Turning to the reason for the denial of services, the court saw no basis for distinguishing between discrimination based on sexual orientation and discrimination based on someone committing to a person of the same sex. The latter conduct is “inextricably tied” to the protected status of sexual orientation. The owners unlawfully discriminated.

There remained the constitutional issues, under the Free Exercise Clause and the Free Speech Clause.

Under Supreme Court precedent, a state law, which is “a generally applicable and otherwise valid enactment (and) which is not intended to regulate religious conduct or beliefs” does not violate the First Amendment. This is true even if the law “incidentally burden(s) the free exercise of religion.” Employ. Div., Dept. Of Human Resources of Ore. v. Smith, 494 U.S. 872 (1990).  This test is not strict scrutiny.

The court observed the Human Rights Law did not target religious beliefs. The statute forbade discrimination of persons within certain classes regardless of the religious motivation of the actor.

While the burden placed on the owners’ right to exercise their religion was “not inconsequential,” the statute did not require them to participate in same-sex marriages.  Weighing against their personal interest is the indignity the victim of discrimination suffers and the loss of social benefits that accrue from having a “wide participation in political, economic, and cultural life.”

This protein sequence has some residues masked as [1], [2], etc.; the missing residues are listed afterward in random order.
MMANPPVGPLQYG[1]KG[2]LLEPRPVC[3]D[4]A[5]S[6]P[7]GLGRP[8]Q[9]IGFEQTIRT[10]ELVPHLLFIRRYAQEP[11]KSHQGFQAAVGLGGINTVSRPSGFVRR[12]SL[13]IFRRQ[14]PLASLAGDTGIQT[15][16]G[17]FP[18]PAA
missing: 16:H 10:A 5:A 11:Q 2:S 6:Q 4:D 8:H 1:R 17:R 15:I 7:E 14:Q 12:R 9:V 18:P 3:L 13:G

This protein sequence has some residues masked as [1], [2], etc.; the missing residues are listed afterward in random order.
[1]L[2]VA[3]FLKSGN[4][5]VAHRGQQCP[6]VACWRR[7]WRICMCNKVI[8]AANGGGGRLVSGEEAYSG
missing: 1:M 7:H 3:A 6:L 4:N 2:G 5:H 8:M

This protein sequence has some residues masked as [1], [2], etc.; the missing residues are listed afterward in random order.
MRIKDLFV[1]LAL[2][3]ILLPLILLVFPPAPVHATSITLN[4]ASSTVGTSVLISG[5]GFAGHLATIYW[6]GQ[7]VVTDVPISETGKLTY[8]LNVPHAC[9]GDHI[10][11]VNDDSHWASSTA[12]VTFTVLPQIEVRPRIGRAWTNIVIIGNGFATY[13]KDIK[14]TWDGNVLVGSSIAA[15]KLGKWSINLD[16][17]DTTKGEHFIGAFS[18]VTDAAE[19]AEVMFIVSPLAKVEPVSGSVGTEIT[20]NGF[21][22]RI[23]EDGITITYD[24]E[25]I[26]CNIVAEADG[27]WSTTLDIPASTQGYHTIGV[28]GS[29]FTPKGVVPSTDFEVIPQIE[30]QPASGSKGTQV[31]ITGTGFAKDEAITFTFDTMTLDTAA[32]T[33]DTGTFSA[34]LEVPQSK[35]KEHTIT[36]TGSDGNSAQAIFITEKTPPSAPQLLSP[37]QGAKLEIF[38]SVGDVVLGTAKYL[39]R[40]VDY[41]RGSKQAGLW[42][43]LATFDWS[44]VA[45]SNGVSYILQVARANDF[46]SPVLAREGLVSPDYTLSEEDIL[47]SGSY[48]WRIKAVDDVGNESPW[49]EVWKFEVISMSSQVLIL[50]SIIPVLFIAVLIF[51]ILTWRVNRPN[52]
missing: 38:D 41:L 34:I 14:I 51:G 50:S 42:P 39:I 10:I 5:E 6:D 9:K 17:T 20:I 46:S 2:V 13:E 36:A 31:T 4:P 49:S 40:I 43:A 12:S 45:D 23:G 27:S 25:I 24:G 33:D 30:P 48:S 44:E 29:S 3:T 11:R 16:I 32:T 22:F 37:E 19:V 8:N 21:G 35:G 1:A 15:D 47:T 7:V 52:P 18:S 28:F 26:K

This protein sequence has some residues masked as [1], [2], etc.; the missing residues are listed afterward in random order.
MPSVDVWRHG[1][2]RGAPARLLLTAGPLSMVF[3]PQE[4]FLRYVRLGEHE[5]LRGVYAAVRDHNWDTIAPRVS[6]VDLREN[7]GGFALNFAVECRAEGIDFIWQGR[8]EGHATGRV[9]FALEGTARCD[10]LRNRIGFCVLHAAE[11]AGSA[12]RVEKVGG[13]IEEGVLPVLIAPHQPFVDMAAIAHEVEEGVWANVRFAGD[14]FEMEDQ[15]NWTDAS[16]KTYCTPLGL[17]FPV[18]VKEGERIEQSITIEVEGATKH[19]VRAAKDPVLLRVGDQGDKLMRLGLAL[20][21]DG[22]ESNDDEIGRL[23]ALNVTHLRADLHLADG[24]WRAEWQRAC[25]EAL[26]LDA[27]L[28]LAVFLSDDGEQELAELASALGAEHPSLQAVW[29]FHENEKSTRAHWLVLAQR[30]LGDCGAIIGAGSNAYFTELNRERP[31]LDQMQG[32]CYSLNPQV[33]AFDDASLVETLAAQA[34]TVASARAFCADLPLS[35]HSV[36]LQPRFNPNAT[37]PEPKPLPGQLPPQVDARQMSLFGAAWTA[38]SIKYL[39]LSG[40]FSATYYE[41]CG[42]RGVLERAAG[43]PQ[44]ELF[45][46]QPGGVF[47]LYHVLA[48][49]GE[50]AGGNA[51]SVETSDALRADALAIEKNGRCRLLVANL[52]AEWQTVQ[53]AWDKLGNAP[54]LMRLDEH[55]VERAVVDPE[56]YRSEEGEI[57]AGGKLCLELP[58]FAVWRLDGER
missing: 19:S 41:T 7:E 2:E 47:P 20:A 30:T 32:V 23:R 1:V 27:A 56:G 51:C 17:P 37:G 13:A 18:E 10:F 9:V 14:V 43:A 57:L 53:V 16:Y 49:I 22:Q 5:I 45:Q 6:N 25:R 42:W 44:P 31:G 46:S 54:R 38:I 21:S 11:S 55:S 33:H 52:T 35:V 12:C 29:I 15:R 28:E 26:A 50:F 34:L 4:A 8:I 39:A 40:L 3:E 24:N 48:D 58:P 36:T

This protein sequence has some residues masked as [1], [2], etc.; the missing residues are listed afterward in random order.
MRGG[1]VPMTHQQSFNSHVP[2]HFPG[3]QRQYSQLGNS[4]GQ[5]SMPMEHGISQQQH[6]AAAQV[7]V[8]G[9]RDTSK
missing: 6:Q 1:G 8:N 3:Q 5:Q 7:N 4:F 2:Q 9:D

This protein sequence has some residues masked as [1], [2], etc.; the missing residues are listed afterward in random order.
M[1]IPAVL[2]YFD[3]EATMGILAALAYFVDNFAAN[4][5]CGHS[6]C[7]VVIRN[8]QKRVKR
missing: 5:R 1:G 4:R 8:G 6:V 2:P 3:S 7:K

Finally, the statute did not compel the owners to speak a message with which they did not agree.  A reasonable observer would not perceive their provision of the wedding facilities for same-sex weddings as an endorsement of same-sex marriage. They simply must offer the same services to same-sex couples as they offer to other couples.

You may wonder why the owners of Liberty Farm lost when the owners of Hobby Lobby won.  The religious beliefs of the latter precluded them from complying with a statute — the Affordable Care Act.

The answer lies in part in the identity of the government – state v. federal. Following the Smith decision Congress enacted the Religious Freedom Restoration Act. It restored strict scrutiny to the review of federal laws, but not state laws, that impact the exercise of religion.  The owners of Hobby Law prevailed under the Act.  Burwell v. Hobby Lobby Stores, Inc., 573 U.S. __ (2014).

Would have the owners of Liberty Farm fared better if the Religious Freedom Restoration Act applied to New York? We will not know. Justice Alito, the author of the decision in Hobby Lobby, suggested his analysis should not upset the application of federal anti-discrimination laws.

What we do know is Liberty Farm is no longer in the business of providing wedding services. I suppose that is one way for the owners to communicate their view that same-sex marriages are ungodly.


Scott Forsyth is a partner in Forsyth & Forsyth and serves as counsel to the local chapter of the ACLU, but the views expressed herein are his own. He may be contacted at (585) 262-3400 or